I slouched through school feeling ashamed with three strikes against me: tall, smart and athletic. Not cool. In the 70’, girls pursuing advanced careers in sports or academics were scorned minorities. Fast-forward four decades. Our Franco-American daughter, Nathalie stood proud, set shot blocking records in college and aced medical boards, playing the game her way.
Ironically, I, who grew up with hospital phobia and feared white coats, gave birth to a doctor. Yet in retrospect, I saw the makings of a medicine woman early on. As a precocious child, Nat spoke two languages, read books at the dinner table and excelled in her studies. As a youngster, she had an innate ability to sense others’ pain. She held her great grandpa’s hand when his footsteps faltered from Parkinson disease and leaned her head into Great Grandma’s shoulder to make her feel special. She distracted her little brother when he threw tantrums and settled squabbles between cousins.
Fascinated with body parts and blood cells, she insisted we read « The Way Your Body Works » over and over again in childhood. While I cringed at the word science and the sight of blood, she loved chemistry and biology, mixing chemicals and dissecting animals.
She paved her own path sans doctors in the family on either side. Born of blue collar and modest teachers’ families, she jumped social classes to become a doctor of medicine, following her dream 4,000 miles away from home.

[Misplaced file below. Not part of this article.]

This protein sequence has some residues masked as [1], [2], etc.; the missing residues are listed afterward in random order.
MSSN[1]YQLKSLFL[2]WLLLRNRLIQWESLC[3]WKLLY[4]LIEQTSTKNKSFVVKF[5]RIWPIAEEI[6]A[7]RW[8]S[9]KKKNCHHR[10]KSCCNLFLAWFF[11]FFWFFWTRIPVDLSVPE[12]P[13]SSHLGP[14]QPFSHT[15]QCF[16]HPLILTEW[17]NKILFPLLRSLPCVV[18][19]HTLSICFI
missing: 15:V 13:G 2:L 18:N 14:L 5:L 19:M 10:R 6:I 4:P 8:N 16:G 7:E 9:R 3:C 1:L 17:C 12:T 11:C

I marveled at her persistence; the greater obstacle, the harder she grit her teeth. The night her college team got knocked out of the conference championship, she mourned the end of her basketball career. Yet hours later, she cracked open books and crammed for the biochem exam scheduled for 8 am the next day. She survived four years of boot camp for doctor wannabees in the grueling med school program enduring thirty-hour shifts and studying every free second. Med school is intense from the get go. …First day meet body buddies, second day meet body – as in cadaver.
The afternoon of Nat’s graduation from the University of Minnesota Medical School, her dad and I stayed up late in Switzerland to watch live on webcam. When they announced, « Doctor Nathalie Lechault » and she stepped forward to be hooded, my throat tightened. I blinked back bittersweet tears filled with awe.
In 2011, nearly half of the 238 students in Nathalie’s graduating class were female. From the Susan B. Anthonys and suffragettes of the late 1800s, to the Rosa Parks of the civil rights, to the Gloria Steinems of the liberation movement – hats off to all the women, who dared to think outside the box, who dreamed big, who helped give birth to our alpha daughters of the 21st century.